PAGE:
As STIR catches up with Handforth, the sculptor offers a gracious peek into his thoughts, works and concepts that fuel his creativity. He says, “Sculpture is all about the formal and conceptual relationship of found/made/adapted/revisited things; and public art is a logical extension of that relationship, a giving back to the street as opposed to only taking. For me it’s maybe a way to become part of that landscape that I am looking at, that I am in love with. So the public pieces are primal, they are essential to my practice.”
The street is a melting pot of sorts where different cultures and varied activities converge, shaping the vocabulary of the sculpture and lending their character to it. Substantiating this, Handforth speaks about his sculpture titled Turquoise City in Qatar’s Msheireb, “In Doha, I was really attracted to the site in Msheireb precisely because of the sense of a crossroads downtown, with so many people moving through whilst also being a distinct residential neighbourhood. Thronged by office goers, tourists, mosque-goers, museum-goers, families out on a stroll, the space attains different qualities at various times of the day. Turquoise City is made for all those eyes, to be enjoyed and understood through the varied perspectives they bring. The sculpture speaks to physical elements of that environment, the simplicity of the mosque’s minaret, the turquoise colour of ceramic glazes, and the graphic quality of angled light and shadow falling across the square. The form itself, a looping, uncurling fern-like coil of truncated tubes is at once massively solid, rooted to the ground, and yet precariously, weightlessly in motion; like a shift or a slippage in the picture, a living thing. The sculpture has a strange familiarity, of plants, of nature’s fractals and cosmic spirals, but also of quiet everyday forms, of numbers, letters and calligraphy. I suppose I am looking for a kind of common language, a way to speak.”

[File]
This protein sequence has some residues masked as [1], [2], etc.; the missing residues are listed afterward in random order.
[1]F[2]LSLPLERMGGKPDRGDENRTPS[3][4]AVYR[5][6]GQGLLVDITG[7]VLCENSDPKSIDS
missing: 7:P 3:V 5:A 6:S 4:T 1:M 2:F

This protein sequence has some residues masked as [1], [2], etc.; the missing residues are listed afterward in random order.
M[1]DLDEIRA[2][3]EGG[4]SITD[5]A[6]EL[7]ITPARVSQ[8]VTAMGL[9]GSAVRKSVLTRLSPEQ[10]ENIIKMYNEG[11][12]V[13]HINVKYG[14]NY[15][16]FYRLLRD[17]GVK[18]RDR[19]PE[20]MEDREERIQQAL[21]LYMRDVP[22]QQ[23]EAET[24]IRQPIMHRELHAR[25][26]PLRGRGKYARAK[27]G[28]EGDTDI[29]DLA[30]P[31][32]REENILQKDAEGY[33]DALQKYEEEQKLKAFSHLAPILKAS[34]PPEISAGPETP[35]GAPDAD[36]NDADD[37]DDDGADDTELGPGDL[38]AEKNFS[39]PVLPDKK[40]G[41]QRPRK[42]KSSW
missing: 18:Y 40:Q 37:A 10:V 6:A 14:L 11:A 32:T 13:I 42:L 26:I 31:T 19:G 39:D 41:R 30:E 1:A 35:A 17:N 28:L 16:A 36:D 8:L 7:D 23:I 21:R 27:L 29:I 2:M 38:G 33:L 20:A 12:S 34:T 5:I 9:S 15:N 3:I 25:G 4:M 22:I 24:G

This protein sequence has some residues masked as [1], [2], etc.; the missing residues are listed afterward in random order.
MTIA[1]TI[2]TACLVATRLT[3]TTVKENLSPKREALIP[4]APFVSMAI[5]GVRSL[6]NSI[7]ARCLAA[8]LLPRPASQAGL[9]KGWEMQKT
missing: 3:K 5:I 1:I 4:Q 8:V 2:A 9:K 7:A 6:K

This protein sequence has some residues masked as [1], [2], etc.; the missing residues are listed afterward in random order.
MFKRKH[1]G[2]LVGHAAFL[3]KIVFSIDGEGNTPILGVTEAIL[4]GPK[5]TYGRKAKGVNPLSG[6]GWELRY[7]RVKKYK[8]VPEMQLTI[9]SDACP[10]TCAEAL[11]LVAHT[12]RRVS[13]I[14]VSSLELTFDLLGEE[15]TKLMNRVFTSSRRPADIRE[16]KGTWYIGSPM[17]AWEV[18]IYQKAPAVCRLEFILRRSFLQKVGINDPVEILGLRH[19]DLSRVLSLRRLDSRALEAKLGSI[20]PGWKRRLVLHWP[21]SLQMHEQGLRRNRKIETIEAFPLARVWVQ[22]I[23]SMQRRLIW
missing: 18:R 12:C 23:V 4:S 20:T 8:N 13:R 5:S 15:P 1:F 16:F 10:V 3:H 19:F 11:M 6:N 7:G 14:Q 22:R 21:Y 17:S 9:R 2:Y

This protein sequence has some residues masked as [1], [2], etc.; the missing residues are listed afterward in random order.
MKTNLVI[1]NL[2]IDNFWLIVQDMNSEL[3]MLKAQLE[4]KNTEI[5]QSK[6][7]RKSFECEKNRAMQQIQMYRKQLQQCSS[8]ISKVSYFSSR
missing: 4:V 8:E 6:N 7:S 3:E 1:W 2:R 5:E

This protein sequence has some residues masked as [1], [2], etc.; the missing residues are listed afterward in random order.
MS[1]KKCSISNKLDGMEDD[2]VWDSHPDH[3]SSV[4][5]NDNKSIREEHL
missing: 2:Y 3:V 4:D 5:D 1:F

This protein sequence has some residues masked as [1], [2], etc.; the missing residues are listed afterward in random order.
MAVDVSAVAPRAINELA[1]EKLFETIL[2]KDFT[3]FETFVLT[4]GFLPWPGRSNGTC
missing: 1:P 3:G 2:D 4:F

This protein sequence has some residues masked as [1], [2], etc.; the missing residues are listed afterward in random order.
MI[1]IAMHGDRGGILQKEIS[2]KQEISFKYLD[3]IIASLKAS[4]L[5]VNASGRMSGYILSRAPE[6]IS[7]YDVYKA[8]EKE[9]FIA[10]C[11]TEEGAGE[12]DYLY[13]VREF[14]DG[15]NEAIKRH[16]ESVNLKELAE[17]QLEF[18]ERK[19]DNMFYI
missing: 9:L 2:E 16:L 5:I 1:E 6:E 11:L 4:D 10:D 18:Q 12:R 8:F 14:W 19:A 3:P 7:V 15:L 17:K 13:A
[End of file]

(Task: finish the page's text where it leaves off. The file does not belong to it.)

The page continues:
Interesting liaisons between art and common man are showcased through the medium of public space where the chasm between the exhibit and the viewer is dramatically bridged. Art on the street is not just the piece on display but is everything that happens to it. In Handforth’s own words, “everything that happens along the way, the inspirations, the drawing out of ideas, the making of the thing itself, and then the living of the work in the world.” He elucidates this by quoting his sculpture in Miami, The Electric Tree, which is a banyan tree with limbs that are outlined with lines of coloured fluorescent light. By the day, the tree provides cool shade and by night it becomes a pool of light. As the community gathers around the piece, it becomes a natural landmark marked by active interaction, all of which is also the art. He says, “Public art is a kind of release from the boring artist/ viewer paradigm, because it’s actually made by both.”